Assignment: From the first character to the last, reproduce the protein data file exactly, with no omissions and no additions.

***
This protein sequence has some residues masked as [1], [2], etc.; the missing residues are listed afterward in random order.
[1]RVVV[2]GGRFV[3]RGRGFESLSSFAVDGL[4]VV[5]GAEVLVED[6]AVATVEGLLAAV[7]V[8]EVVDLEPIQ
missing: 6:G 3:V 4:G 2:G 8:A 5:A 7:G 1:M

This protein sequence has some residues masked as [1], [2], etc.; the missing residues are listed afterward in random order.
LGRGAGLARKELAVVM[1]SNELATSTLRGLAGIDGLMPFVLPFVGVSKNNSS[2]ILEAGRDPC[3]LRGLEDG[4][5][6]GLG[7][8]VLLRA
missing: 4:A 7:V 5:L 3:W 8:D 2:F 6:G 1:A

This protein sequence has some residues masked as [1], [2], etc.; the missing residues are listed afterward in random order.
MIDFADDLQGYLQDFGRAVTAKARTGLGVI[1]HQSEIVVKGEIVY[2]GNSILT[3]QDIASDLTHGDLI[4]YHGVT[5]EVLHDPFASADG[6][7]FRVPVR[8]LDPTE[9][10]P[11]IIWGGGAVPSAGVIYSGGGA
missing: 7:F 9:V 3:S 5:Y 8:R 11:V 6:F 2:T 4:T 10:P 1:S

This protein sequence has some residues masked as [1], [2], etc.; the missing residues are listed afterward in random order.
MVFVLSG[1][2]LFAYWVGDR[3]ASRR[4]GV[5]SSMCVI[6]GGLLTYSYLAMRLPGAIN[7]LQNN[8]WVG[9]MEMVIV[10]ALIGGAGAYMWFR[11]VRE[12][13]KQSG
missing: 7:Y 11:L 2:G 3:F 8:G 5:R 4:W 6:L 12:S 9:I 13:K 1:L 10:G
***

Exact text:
This protein sequence has some residues masked as [1], [2], etc.; the missing residues are listed afterward in random order.
[1]RVVV[2]GGRFV[3]RGRGFESLSSFAVDGL[4]VV[5]GAEVLVED[6]AVATVEGLLAAV[7]V[8]EVVDLEPIQ
missing: 6:G 3:V 4:G 2:G 8:A 5:A 7:G 1:M

This protein sequence has some residues masked as [1], [2], etc.; the missing residues are listed afterward in random order.
LGRGAGLARKELAVVM[1]SNELATSTLRGLAGIDGLMPFVLPFVGVSKNNSS[2]ILEAGRDPC[3]LRGLEDG[4][5][6]GLG[7][8]VLLRA
missing: 4:A 7:V 5:L 3:W 8:D 2:F 6:G 1:A

This protein sequence has some residues masked as [1], [2], etc.; the missing residues are listed afterward in random order.
MIDFADDLQGYLQDFGRAVTAKARTGLGVI[1]HQSEIVVKGEIVY[2]GNSILT[3]QDIASDLTHGDLI[4]YHGVT[5]EVLHDPFASADG[6][7]FRVPVR[8]LDPTE[9][10]P[11]IIWGGGAVPSAGVIYSGGGA
missing: 7:F 9:V 3:S 5:Y 8:R 11:V 6:F 2:T 4:T 10:P 1:S

This protein sequence has some residues masked as [1], [2], etc.; the missing residues are listed afterward in random order.
MVFVLSG[1][2]LFAYWVGDR[3]ASRR[4]GV[5]SSMCVI[6]GGLLTYSYLAMRLPGAIN[7]LQNN[8]WVG[9]MEMVIV[10]ALIGGAGAYMWFR[11]VRE[12][13]KQSG
missing: 7:Y 11:L 2:G 3:F 8:G 5:R 4:W 6:L 12:S 9:I 13:K 1:L 10:G